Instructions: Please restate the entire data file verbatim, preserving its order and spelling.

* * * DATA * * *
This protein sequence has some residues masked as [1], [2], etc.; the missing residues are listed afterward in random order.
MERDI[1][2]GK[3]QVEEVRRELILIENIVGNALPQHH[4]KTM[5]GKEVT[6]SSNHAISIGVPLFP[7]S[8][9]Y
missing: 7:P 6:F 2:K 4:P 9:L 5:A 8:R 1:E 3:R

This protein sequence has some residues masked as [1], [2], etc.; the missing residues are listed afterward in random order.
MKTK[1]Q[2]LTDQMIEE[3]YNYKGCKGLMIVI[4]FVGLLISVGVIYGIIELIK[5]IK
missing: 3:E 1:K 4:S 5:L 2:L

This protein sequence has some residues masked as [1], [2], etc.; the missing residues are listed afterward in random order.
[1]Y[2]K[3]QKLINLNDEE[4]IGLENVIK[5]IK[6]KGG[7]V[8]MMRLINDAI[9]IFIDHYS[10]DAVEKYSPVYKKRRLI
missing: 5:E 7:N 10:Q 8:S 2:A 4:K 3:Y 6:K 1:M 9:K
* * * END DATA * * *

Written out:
This protein sequence has some residues masked as [1], [2], etc.; the missing residues are listed afterward in random order.
MERDI[1][2]GK[3]QVEEVRRELILIENIVGNALPQHH[4]KTM[5]GKEVT[6]SSNHAISIGVPLFP[7]S[8][9]Y
missing: 7:P 6:F 2:K 4:P 9:L 5:A 8:R 1:E 3:R

This protein sequence has some residues masked as [1], [2], etc.; the missing residues are listed afterward in random order.
MKTK[1]Q[2]LTDQMIEE[3]YNYKGCKGLMIVI[4]FVGLLISVGVIYGIIELIK[5]IK
missing: 3:E 1:K 4:S 5:L 2:L

This protein sequence has some residues masked as [1], [2], etc.; the missing residues are listed afterward in random order.
[1]Y[2]K[3]QKLINLNDEE[4]IGLENVIK[5]IK[6]KGG[7]V[8]MMRLINDAI[9]IFIDHYS[10]DAVEKYSPVYKKRRLI
missing: 5:E 7:N 10:Q 8:S 2:A 4:K 3:Y 6:K 1:M 9:K